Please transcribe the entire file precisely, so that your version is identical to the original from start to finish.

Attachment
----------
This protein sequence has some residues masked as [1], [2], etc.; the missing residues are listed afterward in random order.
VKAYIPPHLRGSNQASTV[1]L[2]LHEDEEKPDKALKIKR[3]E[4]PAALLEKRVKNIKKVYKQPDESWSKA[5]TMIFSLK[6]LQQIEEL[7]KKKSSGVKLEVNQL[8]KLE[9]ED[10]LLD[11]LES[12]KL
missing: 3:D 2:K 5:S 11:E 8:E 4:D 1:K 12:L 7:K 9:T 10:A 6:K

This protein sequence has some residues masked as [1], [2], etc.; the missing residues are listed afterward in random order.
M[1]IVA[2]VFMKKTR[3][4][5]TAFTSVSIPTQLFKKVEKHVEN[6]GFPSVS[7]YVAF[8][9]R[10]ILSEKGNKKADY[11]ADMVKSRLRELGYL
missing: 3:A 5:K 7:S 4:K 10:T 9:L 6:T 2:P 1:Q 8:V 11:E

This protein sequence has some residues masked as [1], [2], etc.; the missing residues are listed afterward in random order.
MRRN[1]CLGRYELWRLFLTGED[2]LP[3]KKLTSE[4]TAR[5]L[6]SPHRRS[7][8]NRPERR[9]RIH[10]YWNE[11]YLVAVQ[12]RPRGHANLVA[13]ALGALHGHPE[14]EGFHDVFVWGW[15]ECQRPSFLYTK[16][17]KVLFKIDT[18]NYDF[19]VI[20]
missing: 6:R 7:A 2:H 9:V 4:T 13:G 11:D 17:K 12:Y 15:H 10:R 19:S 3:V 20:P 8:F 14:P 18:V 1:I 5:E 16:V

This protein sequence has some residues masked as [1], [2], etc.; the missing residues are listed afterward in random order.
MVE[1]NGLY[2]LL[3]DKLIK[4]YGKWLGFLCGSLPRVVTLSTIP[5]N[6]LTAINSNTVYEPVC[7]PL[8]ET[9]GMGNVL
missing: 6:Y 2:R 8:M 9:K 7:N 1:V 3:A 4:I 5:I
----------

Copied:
This protein sequence has some residues masked as [1], [2], etc.; the missing residues are listed afterward in random order.
VKAYIPPHLRGSNQASTV[1]L[2]LHEDEEKPDKALKIKR[3]E[4]PAALLEKRVKNIKKVYKQPDESWSKA[5]TMIFSLK[6]LQQIEEL[7]KKKSSGVKLEVNQL[8]KLE[9]ED[10]LLD[11]LES[12]KL
missing: 3:D 2:K 5:S 11:E 8:E 4:D 1:K 12:L 7:K 9:T 10:A 6:K

This protein sequence has some residues masked as [1], [2], etc.; the missing residues are listed afterward in random order.
M[1]IVA[2]VFMKKTR[3][4][5]TAFTSVSIPTQLFKKVEKHVEN[6]GFPSVS[7]YVAF[8][9]R[10]ILSEKGNKKADY[11]ADMVKSRLRELGYL
missing: 3:A 5:K 7:S 4:K 10:T 9:L 6:T 2:P 1:Q 8:V 11:E

This protein sequence has some residues masked as [1], [2], etc.; the missing residues are listed afterward in random order.
MRRN[1]CLGRYELWRLFLTGED[2]LP[3]KKLTSE[4]TAR[5]L[6]SPHRRS[7][8]NRPERR[9]RIH[10]YWNE[11]YLVAVQ[12]RPRGHANLVA[13]ALGALHGHPE[14]EGFHDVFVWGW[15]ECQRPSFLYTK[16][17]KVLFKIDT[18]NYDF[19]VI[20]
missing: 6:R 7:A 2:H 9:V 4:T 13:G 11:D 17:K 12:Y 15:H 10:R 19:S 3:V 20:P 8:F 14:P 18:V 1:I 5:E 16:V

This protein sequence has some residues masked as [1], [2], etc.; the missing residues are listed afterward in random order.
MVE[1]NGLY[2]LL[3]DKLIK[4]YGKWLGFLCGSLPRVVTLSTIP[5]N[6]LTAINSNTVYEPVC[7]PL[8]ET[9]GMGNVL
missing: 6:Y 2:R 8:M 9:K 7:N 1:V 3:A 4:I 5:I